Two Kenyan pilots held hostage by South Sudan rebels for over one month could finally be heading home after the Kenyan government brokered a deal to secure their release.
Captain Pius Frank Njoroge and co-pilot Kennedy Shamalla were flying a Cessna 5Y-FDC which crashed in Akobo, in the Greater Upper Nile region of South Sudan, on January 7.
This region is under the control of Sudan People’s Liberation Army-In Opposition (SPLA-IO).
The rebels were demanding for Sh20 million as compensation of the death of 11 cows and the death of one woman when the plane crashed.
The two pilots had nine passengers on board all of whom escaped with minor injuries.
The owner of the aircraft, Capt Godwin Wachira was optimistic that with the negotiations between the two parties, a figure for compensation has been agreed on.
“We are going there (on Saturday) to pick them and come back on Monday,” Said Captain Wachira as quoted by Daily Nation adding the issue is currently on the hands of Ministry of Foreign Affairs.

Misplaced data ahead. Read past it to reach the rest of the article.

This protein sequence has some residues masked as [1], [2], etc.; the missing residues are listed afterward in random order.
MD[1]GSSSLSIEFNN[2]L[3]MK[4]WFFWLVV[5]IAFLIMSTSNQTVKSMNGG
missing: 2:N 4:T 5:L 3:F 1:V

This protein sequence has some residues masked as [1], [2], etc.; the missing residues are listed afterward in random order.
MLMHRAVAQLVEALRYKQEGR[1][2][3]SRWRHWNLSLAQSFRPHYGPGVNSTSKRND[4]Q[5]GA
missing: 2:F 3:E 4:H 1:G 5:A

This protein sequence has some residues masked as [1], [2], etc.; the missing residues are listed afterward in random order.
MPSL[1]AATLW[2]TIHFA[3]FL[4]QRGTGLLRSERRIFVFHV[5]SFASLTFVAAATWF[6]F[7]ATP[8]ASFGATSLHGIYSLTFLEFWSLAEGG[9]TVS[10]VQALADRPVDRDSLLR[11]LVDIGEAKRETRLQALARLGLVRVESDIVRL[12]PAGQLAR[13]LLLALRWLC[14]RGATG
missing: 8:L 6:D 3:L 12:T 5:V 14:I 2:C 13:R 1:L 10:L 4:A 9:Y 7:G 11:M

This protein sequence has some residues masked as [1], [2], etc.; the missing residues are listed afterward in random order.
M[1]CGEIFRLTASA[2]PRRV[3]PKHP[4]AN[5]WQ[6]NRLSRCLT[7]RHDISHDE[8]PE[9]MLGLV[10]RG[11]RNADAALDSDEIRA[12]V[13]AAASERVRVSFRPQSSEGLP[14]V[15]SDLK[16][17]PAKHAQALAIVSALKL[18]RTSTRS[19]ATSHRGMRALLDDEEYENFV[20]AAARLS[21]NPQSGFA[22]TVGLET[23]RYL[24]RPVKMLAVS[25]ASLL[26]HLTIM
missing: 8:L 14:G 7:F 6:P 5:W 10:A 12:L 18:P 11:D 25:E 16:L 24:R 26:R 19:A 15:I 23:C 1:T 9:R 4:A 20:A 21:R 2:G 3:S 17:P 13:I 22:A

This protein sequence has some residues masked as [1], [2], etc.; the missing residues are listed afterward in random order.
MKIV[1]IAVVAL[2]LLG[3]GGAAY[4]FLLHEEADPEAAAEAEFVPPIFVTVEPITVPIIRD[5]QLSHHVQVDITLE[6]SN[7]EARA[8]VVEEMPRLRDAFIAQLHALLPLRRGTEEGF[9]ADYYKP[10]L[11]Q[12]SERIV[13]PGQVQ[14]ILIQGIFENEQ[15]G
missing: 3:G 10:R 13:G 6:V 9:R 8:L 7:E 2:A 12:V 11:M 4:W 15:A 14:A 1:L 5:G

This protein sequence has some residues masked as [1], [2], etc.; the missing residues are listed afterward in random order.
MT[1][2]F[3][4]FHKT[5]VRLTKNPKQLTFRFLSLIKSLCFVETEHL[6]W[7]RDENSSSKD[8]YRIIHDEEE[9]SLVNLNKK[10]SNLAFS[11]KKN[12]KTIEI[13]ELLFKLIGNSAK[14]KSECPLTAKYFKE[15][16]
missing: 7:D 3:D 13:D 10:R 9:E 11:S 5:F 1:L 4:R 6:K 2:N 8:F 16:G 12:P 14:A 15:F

Besides owning the ill-fated aircraft, Wachira runs the Flight Training Centre based at Wilson Airport.
He further revealed that the rebels went down on their demand figure and settled for Sh11 million.
“The demands have been met but not exactly the amount they earlier wanted. They went down a little bit to $107,743 (Sh11 million).
“Since the matter is now in the hands of the Foreign Affairs Ministry, they (ministry) will settle that and then bring them back. The ministry has agreed to do that,” he added.
The insurance company that covered the aircraft, UAP Old Mutual last week on Wednesday announced it will fast track the payment for liability so that the two pilots can be released.
“We are aware of the human angle to this claim. Because of that, we have decided to fast track the liability portion of this claim so that it can enable the owner of the aircraft to deal with any liabilities that may have arisen as a result of the incident,” said UAP Old Mutual managing director James Wambugu according to Daily Nation.
The release of the pilots will be a reprieve to their families who have been in agony especially with reports of ill-treatment by the rebels.